Some species have less grisly tastes however, using their proboscis to pierce the skin of fruit instead.
Other odd caterpillar foods can include fur and natural clothing fibres. The clothes moth is famous for destroying wardrobes, though the adult moth is not at fault.
Do moths eat nectar?
Just like butterflies one of the main sources of food for adult moths is the nectar they sip from flowers with their long proboscis.
Because of this habit moths are just as important pollinators as butterflies. In fact in many cases they are more important than butterflies, as there are more of them, and they pollinate many night flowering plants that butterflies cannot pollinate as they are active in the day.
Flowers that look to attract moths are often very pale in colour, particularly white. This colour catches the light well at night, making them more obvious. They may also have strong fragrances to let moths know where they are.
Many flowers also adjust their design so only particular species can feed on them, such as those with longer proboscis. This makes it more likely those moths will help to another flower of the same species, increasing the likelihood of cross pollination.
Also read: Easy DIY Hummingbird Nectar with FAQ
Do moths eat flowers?
As adult moths these insects do not have the mouthparts to feed on flowers. The only exception is those adult moths that still having working mandibles, however, these focus on the protein-rich pollen, rather than the flower itself.
When it comes to the caterpillars of moths however, flowers and other plant matter are their main food. Some caterpillars will eat almost any plant they come into contact with, whilst others will focus only on one plant or group of plants.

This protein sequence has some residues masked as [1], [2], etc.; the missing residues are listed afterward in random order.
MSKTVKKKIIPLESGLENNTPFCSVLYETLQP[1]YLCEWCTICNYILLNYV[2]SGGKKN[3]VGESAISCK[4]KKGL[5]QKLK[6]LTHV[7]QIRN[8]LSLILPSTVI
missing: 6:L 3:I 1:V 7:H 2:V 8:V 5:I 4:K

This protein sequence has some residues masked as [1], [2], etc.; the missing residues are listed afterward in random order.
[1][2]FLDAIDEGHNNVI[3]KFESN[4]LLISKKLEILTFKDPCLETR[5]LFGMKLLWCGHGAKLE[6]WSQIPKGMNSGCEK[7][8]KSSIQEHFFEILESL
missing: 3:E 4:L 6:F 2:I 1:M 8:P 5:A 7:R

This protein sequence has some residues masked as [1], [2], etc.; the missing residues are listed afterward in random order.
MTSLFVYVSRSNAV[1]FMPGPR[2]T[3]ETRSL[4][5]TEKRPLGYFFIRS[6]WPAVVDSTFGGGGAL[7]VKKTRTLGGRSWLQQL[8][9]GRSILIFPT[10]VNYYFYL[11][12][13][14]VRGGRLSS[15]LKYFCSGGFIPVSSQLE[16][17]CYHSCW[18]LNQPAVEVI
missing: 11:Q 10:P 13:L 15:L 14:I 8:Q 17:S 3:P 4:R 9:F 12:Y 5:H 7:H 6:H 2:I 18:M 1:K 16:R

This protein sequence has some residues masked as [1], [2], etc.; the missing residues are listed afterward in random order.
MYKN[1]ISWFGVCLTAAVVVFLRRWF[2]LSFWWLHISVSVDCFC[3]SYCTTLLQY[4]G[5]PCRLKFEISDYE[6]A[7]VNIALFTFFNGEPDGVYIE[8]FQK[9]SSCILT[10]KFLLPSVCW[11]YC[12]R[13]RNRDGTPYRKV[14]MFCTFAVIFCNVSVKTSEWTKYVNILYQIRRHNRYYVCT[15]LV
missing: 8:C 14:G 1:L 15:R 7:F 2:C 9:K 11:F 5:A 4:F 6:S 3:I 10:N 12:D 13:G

Caterpillars tend to focus on the leafy parts of the plant, but will often also munch down on the flowers themselves.
Do moths eat grass?
We have a tendency to think that only planting flowers can help boost pollinators populations, however, many caterpillars of both butterflies and moths rely on various native grasses. Like with other plants the caterpillars will merrily munch away on grass leaves until they turn into their adult form.
Adult moths, however, cannot feed on grasses. While grasses do have flowers, and do produce pollen, it is usually designed to be spread by the wind. As they rely on wind pollination rather than insects, grasses don’t produce nectar, as a bribe to attract pollinators. This means there’s nothing for adult moths to feed on.
Do moths eat fruit?
As with other parts of a plant, fruit is rather too solid for adult moths to eat. The one exception is rotted fruit or fruit juices, which some moths may drink from to substitute their diets, particularly at times of year when nectar is less available.
In their larval stage many moth caterpillars will eat fruit of the plants they are feeding on.
Do moths eat other bugs?
There are many carnivorous caterpillars in the world. Several species have been observed in Hawaii. These caterpillars have specially adapted legs that are spikey and needle-like. They can then use these legs like claws to grab at and pierce their prey.
Another way in which caterpillars may eat other bugs is by consuming insect larvae or eggs, or those attached to plant vegetation, such as sap suckers like scale insects.
Do moths eat spiders?
Moths do not generally eat spiders, some of the carnivorous moth caterpillars may eat smaller spiders if they get a chance. However spiders will often be too fast moving for them to have much of a chance. Additionally, many spiders will feed on caterpillars, therefore it can be risk for caterpillars to try and turn the tables.
Do moths eat mosquitoes?
Like spiders, mosquitos are a little bit too speedy for most caterpillars to have a chance to catch them. Adults too would not be able to eat these insects.